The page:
Traditions and Symbols
The Inaugural Ceremony investing Dr. T.J. Arant as the 13th president of Friends University will include many traditions and symbols.
Inauguration of a new president offers Friends University an opportunity to celebrate its heritage and reaffirm the purpose and mission of the University among its many constituents: students, parents, alumni, donors, faculty and staff, and the communities the University serves. The Inaugural Installation Ceremony will officially induct Dr. T.J. Arant as the 13th president of Friends University. Delegates representing other universities will be part of the processional. Delegates are placed in the processional based on the order in which their university was founded.
Clothing worn by academics at inaugurations, commencements and other significant events has a rich history, tradition and symbolism, much of which dates back to England’s university in the Middle Ages. Black gowns are the rule, but a few universities wear other colors. Doctor’s gowns are most readily recognizable by three horizontal velvet bars on each sleeve. Hoods designate the level of the degree, the discipline in which the degree is awarded and the institution which awarded it. Caps are typically a hard-topped mortarboard, but some faculty wear a soft tam. Tassels for faculty members are either black or in the color of the university that awarded the degree; or gold in the case of some doctoral degrees.
Chain of Office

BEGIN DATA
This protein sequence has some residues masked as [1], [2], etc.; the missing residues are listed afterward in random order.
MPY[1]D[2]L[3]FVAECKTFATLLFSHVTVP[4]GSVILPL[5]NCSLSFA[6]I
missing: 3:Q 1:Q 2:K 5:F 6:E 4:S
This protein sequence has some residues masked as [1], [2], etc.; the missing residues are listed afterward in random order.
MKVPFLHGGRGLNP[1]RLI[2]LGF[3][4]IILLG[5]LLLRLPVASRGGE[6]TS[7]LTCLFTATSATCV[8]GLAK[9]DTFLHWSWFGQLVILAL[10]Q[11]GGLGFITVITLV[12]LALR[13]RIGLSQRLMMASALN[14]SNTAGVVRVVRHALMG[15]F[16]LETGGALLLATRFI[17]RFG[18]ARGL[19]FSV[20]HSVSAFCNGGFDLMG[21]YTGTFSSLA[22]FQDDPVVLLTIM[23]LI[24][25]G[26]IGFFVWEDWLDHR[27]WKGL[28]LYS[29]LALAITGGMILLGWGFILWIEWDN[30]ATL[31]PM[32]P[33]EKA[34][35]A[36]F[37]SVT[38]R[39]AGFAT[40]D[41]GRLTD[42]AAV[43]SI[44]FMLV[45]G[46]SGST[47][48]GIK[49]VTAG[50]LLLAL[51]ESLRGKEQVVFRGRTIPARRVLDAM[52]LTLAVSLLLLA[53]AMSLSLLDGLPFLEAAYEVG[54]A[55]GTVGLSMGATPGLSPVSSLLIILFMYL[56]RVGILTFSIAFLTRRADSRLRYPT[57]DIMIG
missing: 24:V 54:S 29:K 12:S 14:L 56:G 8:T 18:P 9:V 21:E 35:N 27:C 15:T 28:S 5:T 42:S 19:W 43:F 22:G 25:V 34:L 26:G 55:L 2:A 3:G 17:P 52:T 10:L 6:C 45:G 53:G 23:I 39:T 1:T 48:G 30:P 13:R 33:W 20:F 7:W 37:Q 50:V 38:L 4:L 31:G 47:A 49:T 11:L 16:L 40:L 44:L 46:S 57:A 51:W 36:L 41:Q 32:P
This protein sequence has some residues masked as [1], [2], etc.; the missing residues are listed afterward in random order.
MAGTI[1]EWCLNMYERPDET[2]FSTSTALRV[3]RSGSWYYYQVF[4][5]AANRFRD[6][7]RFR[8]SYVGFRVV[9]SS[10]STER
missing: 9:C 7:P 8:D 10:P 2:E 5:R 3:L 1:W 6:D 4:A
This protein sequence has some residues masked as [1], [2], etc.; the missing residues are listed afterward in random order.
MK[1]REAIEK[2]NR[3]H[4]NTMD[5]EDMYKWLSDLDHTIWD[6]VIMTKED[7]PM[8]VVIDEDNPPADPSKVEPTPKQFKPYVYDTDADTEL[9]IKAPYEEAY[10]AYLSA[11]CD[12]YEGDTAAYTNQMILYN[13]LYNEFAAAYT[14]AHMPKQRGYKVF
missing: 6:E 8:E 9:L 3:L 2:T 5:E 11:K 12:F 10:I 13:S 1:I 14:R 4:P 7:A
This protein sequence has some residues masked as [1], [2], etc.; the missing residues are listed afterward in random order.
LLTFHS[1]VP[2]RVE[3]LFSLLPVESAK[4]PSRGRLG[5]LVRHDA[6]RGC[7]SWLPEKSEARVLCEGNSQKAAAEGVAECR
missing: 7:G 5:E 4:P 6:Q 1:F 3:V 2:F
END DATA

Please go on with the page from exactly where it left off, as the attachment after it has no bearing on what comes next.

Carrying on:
Friends University’s Chain of Office is a necklace made of antique bronze featuring the University Seal and 12 curved banners on the chain – each one containing the name of a former University president and his years of service. Rodney Pitts, chairman of the Friends University Board of Trustees, will bestow the chain on Dr. Arant during the official ceremony. The chain of office is worn by the president at all formal academic occasions and identifies the wearer as the designated leader of the University.
Carried by an honored member of the faculty during the processional and recessional, the mace has its origins in the Middle Ages as a club used in battle and carried by a bodyguard to defend a person of authority. Throughout the years, it has lost its warlike image and become a symbol of peaceful leadership. In the academic environment, the mace is the symbol of the legal and chartered authority of the people to whom the directors have delegated authority (typically the president and vice presidents). Use of the mace is reserved for occasions of outstanding importance, and it is an honor to bear the mace. Friends University’s mace is made of cherry wood with silver trim. The headpiece contains the University Seal imprinted on silver surrounded by silver laurel leaves.